I want to get a good definition on what causes “truss lift,” when the trusses will actually raise off the top plates of interior walls (even when nailed), causing the drywall to crack. Is it from drastically different temperatures in the attic and living area?
Truss arching, sometimes called truss uplift, is caused by wood’s natural response to changes in moisture levels. The problem usually shows up in winter climates, when the bottom chords of trusses are warm and dry, buried under ceiling insulation. The top chords are usually exposed to cool, damp outside air. The result is high moisture top chords wanting to expand and low moisture bottom chords wanting to contract. When they both try to go their own ways, the bottom chord arches or lifts up. Once moisture levels in the lumber start to equalize, the problem goes away.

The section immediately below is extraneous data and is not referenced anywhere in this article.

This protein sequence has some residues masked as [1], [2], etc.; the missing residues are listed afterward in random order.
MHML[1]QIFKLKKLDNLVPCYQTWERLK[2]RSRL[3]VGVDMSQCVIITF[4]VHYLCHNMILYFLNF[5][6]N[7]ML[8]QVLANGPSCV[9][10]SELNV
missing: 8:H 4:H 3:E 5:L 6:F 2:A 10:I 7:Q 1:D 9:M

Truss arching can be an issue if the truss is over interior partition walls. The arching may be severe enough to develop an opening between the top of the partition wall and the truss, called partition separation. Many contractors and homeowners are aware of truss arching and any time there is a partition separation problem, they assume it’s the truss. There can be many factors at work to produce partition separation. In fact, truss arching is the cause of only about 20% of reported cases of partition separation.